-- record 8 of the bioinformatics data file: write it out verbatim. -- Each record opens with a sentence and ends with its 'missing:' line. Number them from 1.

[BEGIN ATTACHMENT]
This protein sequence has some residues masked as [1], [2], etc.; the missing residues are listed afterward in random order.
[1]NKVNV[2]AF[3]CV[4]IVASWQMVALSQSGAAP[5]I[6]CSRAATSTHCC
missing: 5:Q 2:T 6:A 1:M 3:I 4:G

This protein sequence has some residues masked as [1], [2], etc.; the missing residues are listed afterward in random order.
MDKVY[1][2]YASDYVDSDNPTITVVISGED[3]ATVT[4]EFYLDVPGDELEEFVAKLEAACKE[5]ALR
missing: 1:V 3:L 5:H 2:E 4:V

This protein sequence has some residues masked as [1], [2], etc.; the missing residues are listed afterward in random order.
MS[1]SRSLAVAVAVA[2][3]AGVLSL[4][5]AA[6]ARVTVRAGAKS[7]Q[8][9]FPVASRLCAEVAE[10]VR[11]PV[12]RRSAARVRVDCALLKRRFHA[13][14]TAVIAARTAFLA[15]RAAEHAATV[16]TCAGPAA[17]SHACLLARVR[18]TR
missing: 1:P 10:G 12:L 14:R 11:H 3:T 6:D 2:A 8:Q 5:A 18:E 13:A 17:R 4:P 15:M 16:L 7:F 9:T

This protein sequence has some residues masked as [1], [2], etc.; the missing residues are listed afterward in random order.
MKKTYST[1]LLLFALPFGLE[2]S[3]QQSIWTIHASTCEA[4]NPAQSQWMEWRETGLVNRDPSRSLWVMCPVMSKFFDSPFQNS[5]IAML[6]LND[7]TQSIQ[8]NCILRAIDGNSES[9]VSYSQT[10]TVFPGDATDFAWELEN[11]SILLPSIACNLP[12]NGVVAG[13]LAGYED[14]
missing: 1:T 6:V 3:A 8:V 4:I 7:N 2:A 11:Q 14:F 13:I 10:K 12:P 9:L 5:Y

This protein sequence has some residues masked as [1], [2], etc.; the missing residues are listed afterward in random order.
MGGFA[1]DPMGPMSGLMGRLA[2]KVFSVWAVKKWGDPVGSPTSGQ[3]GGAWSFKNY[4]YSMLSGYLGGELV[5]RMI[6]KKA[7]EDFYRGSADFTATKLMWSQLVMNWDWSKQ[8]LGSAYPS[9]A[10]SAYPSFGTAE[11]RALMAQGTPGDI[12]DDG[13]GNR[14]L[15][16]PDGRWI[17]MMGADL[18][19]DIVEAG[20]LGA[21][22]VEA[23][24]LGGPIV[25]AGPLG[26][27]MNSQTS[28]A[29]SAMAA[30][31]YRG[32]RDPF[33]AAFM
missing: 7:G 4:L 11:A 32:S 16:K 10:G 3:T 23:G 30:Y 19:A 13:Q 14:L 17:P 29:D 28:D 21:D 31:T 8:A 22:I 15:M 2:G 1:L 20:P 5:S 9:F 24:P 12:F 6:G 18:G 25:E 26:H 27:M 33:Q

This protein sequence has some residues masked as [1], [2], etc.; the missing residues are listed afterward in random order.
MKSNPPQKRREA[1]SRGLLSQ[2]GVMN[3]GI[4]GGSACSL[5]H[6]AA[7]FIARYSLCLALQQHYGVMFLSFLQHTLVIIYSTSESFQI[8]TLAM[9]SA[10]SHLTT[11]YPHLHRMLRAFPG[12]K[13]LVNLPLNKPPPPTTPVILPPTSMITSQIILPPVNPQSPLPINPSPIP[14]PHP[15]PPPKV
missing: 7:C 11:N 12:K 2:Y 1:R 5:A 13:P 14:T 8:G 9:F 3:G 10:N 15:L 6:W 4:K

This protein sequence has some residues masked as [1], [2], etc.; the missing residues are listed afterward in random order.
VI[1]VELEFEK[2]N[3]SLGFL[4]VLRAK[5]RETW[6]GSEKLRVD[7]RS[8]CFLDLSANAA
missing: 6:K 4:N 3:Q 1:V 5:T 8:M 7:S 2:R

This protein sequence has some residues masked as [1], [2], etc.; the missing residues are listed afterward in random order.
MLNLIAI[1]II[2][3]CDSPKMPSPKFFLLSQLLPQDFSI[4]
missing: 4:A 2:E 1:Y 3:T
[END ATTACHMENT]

This protein sequence has some residues masked as [1], [2], etc.; the missing residues are listed afterward in random order.
MLNLIAI[1]II[2][3]CDSPKMPSPKFFLLSQLLPQDFSI[4]
missing: 4:A 2:E 1:Y 3:T